I'v heard this sentence " If you kiss a frog, it turns into a prince. "

and the British announcer read this sentence like this

If you kiss [ ɛɪ ] frog, it turns into [ ə ] prince

Is there any particular reason ?

would you please tell me when should I pronounce " a " as ɛɪ and ə

  • If you are speaking more quickly, use the shorter one. If you are speaking deliberately slowly, you almost have to use the longer one. If you want to really emphasise (or sound "mean") use the longer one. It's a well-explored, well-known issue for voice-over talent.
    – Fattie
    Oct 29, 2014 at 13:41

2 Answers 2


That depends partly on the context, partly on personal preference/habit.

Speaking for myself, if I'm emphasizing the indefinite article (for instance, to inquire as to the extent of the generic nature of what I'm describing) — such as when asking for clarification, as in "Do you mean if I kiss ɛɪ frog or this frog?" — I'll tend to pronounce it as ɛɪ. Otherwise, ə would be the usual pronunciation in most other situations.

I agree with you that the divergence of the pronunciations in your example sentence seems strange — I can't seen any obvious semantic reason for it. In that sentence, I think most people would pronounce it as ə in both cases.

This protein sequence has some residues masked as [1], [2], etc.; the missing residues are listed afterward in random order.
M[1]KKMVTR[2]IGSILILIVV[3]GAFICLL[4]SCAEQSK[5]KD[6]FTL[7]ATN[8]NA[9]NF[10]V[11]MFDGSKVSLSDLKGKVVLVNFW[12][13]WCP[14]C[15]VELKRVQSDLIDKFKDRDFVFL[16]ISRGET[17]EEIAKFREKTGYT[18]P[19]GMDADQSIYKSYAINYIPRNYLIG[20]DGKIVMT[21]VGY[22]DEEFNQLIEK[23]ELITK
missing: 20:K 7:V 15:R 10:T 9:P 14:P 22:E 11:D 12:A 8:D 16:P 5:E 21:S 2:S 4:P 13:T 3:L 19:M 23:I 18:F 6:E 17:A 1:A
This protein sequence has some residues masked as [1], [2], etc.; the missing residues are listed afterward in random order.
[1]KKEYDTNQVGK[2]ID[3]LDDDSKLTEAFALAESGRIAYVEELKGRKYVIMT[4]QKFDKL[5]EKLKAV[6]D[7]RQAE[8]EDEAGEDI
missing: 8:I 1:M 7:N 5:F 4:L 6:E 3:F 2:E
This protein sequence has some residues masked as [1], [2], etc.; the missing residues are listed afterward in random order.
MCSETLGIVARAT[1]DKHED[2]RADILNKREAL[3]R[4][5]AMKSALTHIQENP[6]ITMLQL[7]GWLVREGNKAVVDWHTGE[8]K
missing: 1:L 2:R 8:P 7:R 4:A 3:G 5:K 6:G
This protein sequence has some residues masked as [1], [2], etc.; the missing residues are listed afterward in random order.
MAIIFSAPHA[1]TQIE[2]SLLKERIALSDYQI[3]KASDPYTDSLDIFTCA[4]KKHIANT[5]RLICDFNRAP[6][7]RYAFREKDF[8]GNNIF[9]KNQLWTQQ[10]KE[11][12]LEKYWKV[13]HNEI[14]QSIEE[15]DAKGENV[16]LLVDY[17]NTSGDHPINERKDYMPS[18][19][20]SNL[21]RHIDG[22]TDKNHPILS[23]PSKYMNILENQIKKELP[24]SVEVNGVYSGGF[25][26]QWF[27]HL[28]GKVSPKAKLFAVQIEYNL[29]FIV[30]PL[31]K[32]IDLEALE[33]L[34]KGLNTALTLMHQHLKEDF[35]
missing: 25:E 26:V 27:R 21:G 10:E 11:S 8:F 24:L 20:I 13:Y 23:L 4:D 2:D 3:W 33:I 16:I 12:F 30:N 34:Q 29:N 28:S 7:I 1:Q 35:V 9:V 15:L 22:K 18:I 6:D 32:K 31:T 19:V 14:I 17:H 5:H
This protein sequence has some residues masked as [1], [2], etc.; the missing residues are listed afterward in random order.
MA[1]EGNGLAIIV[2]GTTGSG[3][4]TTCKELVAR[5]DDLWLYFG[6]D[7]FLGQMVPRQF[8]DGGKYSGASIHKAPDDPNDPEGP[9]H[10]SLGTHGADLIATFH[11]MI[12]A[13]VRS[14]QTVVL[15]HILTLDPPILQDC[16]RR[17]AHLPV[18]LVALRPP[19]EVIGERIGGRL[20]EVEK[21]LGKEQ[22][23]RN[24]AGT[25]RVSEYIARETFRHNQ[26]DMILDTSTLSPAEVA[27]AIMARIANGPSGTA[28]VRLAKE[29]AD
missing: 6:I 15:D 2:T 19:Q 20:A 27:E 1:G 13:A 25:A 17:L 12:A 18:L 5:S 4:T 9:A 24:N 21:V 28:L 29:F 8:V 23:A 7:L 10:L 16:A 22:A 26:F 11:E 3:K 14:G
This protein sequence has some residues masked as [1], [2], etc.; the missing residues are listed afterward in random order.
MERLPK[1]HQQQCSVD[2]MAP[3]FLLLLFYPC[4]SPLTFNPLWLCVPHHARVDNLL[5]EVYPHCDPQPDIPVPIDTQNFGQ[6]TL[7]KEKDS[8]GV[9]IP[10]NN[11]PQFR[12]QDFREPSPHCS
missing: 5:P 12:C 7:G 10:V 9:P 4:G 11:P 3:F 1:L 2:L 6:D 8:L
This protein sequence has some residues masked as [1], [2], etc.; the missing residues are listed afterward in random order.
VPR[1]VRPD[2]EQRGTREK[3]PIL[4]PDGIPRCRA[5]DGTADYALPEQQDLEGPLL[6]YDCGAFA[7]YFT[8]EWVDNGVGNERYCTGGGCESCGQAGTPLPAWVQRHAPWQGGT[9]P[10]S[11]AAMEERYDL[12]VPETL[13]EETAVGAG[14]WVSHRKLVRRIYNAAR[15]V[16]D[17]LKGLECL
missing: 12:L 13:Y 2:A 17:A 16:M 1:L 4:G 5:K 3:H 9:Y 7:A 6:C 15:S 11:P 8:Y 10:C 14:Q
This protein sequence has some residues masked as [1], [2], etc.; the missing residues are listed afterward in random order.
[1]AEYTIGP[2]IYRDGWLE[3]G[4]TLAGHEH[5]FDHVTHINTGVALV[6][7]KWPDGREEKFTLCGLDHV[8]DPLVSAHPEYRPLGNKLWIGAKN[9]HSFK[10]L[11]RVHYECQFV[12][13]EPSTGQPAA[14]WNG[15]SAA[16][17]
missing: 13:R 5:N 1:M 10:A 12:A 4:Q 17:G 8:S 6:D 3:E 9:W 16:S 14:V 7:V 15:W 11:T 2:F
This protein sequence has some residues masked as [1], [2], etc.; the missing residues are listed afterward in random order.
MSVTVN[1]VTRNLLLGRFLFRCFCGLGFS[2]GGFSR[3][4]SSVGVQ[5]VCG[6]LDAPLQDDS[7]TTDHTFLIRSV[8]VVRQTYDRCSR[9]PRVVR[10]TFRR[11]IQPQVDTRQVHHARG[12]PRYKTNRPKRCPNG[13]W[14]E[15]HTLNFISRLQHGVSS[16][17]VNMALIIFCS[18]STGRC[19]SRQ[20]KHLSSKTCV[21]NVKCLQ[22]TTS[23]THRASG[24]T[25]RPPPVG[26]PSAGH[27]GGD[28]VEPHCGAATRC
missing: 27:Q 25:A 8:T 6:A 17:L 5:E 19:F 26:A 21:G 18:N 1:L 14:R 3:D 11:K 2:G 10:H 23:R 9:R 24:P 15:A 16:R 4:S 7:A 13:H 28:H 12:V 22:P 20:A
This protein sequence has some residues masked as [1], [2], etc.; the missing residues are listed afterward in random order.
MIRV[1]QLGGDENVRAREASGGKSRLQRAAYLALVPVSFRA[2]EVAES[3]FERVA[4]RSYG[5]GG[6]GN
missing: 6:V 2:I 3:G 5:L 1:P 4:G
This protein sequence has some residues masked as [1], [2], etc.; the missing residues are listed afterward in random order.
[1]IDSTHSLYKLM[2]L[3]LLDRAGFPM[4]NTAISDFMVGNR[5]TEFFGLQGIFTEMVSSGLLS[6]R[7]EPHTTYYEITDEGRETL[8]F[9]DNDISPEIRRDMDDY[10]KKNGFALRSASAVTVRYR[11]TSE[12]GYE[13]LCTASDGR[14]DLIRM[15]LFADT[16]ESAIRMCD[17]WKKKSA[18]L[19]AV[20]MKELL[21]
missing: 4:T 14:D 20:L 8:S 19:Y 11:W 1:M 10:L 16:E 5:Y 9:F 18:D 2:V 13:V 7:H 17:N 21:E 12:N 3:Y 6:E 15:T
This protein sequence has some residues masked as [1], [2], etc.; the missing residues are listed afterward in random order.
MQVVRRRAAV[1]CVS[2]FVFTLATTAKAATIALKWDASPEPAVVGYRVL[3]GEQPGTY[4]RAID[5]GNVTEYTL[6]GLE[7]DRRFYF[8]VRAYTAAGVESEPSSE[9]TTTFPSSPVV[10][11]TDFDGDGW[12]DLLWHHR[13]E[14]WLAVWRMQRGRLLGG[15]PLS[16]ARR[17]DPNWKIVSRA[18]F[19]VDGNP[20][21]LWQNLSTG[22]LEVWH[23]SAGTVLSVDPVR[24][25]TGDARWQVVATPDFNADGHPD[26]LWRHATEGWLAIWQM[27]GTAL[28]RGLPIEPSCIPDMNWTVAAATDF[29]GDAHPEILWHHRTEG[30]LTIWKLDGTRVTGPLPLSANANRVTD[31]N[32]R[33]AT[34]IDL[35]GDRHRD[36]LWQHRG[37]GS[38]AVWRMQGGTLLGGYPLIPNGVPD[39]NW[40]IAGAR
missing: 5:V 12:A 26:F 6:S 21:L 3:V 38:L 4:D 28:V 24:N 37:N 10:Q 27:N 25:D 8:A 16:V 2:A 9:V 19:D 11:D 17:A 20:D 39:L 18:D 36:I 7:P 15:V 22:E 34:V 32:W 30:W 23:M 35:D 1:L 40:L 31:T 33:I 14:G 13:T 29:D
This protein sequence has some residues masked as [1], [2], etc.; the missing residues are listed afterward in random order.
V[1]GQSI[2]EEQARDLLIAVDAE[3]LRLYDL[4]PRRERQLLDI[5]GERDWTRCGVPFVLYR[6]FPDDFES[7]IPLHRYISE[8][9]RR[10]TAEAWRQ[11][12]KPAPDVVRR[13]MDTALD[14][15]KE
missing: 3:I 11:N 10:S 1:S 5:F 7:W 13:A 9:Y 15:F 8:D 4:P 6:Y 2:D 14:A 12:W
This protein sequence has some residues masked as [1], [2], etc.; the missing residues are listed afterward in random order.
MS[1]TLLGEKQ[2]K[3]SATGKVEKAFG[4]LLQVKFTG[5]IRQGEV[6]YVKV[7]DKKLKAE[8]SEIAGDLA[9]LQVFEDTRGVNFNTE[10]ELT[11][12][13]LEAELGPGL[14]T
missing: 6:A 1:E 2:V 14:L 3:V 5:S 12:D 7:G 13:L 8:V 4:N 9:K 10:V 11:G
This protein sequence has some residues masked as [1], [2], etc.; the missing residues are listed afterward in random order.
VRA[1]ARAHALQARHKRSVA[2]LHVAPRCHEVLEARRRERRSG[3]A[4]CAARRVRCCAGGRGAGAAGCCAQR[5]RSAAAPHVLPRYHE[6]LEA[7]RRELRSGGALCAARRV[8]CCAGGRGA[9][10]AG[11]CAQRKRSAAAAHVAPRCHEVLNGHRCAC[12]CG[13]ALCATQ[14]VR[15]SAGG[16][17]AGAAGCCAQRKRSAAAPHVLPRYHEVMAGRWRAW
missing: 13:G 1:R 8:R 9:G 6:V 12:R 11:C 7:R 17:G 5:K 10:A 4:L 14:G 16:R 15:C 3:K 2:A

The most likely possibility that occurs to me is that the announcer was reading from a script without concentrating properly, and therefore inadvertently ended up stressing the first 'a' incorrectly.

(Incidentally, I have yet to unmask any princes using this method of investigation.)

  • I would use it to underline it was ONE frog, possibly out of many, but not important which of them
    – mplungjan
    Oct 29, 2014 at 9:11

It may have been only for emphasis. I've heard people do that sometimes for no obvious reason. Apart from emphasis, I would pronounce it [ei] in all situations where "a" is not an article ("good job. You guys are certainly a-team." or "He was a very bright guy. A straight a+ at high school." Also, if I had two frogs, frog A and frog B. Then I would say "kiss frog A and see what happens". (nothing, I presume)

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